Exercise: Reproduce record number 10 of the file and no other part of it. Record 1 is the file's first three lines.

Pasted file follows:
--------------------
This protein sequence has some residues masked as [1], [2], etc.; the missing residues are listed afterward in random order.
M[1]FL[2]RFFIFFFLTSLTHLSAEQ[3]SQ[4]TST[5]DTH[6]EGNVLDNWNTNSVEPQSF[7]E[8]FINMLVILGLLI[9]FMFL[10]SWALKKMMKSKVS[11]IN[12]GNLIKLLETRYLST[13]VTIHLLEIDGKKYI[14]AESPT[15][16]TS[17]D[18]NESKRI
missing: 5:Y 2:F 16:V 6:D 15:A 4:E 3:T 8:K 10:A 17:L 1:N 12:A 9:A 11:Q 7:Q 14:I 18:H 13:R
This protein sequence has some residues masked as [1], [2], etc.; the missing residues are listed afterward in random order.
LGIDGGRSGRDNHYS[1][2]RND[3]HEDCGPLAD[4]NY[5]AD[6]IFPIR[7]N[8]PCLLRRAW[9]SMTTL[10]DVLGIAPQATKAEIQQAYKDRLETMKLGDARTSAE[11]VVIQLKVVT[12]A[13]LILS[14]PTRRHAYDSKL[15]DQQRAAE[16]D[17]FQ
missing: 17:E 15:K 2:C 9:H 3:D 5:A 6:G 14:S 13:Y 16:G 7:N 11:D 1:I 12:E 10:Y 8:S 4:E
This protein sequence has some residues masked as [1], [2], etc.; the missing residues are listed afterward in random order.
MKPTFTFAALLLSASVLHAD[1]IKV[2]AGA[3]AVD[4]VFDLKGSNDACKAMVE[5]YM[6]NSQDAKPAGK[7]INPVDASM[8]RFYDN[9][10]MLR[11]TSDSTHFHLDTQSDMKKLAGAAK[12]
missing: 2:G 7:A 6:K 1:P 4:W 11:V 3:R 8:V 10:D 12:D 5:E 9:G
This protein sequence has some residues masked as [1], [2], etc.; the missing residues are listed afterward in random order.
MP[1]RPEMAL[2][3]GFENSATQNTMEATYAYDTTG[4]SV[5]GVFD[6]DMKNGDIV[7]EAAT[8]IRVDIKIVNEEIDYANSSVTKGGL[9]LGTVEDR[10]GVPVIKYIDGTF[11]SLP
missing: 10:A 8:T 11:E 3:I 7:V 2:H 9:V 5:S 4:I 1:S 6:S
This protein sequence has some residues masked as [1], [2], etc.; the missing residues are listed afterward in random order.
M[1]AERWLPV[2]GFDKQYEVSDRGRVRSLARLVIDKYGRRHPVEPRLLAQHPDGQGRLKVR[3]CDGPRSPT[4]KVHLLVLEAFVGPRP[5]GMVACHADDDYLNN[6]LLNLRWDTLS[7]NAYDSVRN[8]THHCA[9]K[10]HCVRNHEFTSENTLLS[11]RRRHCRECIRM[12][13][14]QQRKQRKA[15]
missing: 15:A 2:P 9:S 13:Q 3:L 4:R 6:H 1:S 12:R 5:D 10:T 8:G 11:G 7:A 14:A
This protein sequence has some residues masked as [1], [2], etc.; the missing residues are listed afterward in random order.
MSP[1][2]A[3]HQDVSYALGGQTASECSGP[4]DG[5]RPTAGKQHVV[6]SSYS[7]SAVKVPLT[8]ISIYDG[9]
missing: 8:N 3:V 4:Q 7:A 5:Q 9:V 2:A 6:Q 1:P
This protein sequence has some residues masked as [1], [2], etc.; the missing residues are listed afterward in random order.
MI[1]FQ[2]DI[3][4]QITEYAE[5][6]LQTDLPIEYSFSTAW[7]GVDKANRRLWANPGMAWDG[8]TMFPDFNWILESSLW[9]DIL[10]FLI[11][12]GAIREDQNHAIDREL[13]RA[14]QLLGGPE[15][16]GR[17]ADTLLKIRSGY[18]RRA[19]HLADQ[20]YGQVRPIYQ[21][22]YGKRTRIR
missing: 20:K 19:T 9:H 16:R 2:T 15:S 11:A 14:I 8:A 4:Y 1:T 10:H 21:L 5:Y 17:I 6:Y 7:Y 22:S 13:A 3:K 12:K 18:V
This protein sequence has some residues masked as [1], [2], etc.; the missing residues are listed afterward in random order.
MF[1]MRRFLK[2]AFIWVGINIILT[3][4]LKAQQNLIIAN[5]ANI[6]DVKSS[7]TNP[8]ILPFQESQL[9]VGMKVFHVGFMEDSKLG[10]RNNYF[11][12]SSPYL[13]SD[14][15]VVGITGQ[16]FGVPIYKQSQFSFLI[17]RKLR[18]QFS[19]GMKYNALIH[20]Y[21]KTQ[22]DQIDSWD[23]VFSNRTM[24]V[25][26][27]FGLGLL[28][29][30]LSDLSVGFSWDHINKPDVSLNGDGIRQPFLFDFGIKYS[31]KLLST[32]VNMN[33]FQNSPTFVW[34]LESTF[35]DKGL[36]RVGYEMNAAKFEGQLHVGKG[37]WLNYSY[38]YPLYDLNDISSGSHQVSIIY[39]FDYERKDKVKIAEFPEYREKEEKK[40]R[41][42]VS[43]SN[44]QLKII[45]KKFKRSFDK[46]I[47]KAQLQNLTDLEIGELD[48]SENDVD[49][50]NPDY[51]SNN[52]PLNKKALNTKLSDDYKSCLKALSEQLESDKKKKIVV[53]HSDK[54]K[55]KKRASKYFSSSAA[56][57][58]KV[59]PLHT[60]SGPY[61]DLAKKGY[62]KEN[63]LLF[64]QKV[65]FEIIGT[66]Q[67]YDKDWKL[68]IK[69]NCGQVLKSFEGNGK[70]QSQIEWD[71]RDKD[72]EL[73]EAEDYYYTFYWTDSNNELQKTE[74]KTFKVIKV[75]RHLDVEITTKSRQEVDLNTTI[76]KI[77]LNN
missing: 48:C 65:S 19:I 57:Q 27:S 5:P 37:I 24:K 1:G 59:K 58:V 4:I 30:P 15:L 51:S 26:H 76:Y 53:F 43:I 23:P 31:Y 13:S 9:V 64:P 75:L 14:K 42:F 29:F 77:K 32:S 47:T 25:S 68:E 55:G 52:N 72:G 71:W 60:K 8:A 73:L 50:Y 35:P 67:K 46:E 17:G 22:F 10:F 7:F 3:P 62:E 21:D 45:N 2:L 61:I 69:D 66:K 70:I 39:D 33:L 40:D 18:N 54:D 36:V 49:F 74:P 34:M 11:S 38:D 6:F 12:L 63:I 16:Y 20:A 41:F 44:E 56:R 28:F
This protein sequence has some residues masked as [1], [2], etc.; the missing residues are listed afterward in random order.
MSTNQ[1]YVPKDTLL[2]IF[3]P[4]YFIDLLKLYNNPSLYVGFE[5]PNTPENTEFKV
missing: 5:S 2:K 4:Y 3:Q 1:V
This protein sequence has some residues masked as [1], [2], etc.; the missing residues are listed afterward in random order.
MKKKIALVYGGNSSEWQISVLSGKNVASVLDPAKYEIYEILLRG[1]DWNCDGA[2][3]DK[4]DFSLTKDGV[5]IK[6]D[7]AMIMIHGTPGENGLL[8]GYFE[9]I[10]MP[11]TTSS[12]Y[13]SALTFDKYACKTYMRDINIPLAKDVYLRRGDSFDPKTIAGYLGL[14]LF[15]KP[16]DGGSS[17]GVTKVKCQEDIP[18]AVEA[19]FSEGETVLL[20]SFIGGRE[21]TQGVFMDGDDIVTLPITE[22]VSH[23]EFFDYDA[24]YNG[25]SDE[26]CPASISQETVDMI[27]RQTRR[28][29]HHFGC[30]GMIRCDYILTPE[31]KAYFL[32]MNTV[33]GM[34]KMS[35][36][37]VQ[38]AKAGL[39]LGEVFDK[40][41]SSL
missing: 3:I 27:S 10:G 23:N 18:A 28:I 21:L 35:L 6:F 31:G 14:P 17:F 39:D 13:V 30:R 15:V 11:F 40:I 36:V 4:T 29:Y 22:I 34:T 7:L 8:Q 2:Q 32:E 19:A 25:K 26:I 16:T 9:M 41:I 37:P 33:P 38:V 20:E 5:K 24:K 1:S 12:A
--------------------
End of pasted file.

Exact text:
This protein sequence has some residues masked as [1], [2], etc.; the missing residues are listed afterward in random order.
MKKKIALVYGGNSSEWQISVLSGKNVASVLDPAKYEIYEILLRG[1]DWNCDGA[2][3]DK[4]DFSLTKDGV[5]IK[6]D[7]AMIMIHGTPGENGLL[8]GYFE[9]I[10]MP[11]TTSS[12]Y[13]SALTFDKYACKTYMRDINIPLAKDVYLRRGDSFDPKTIAGYLGL[14]LF[15]KP[16]DGGSS[17]GVTKVKCQEDIP[18]AVEA[19]FSEGETVLL[20]SFIGGRE[21]TQGVFMDGDDIVTLPITE[22]VSH[23]EFFDYDA[24]YNG[25]SDE[26]CPASISQETVDMI[27]RQTRR[28][29]HHFGC[30]GMIRCDYILTPE[31]KAYFL[32]MNTV[33]GM[34]KMS[35][36][37]VQ[38]AKAGL[39]LGEVFDK[40][41]SSL
missing: 3:I 27:S 10:G 23:N 18:A 28:I 21:L 35:L 6:F 31:G 14:P 17:F 39:D 13:V 30:R 15:V 11:F 40:I 36:V 4:T 29:Y 22:I 34:T 7:L 8:Q 2:Q 32:E 19:A 25:K 26:I 16:T 9:M 41:I 37:P 33:P 38:V 20:E 5:K 24:K 1:S 12:A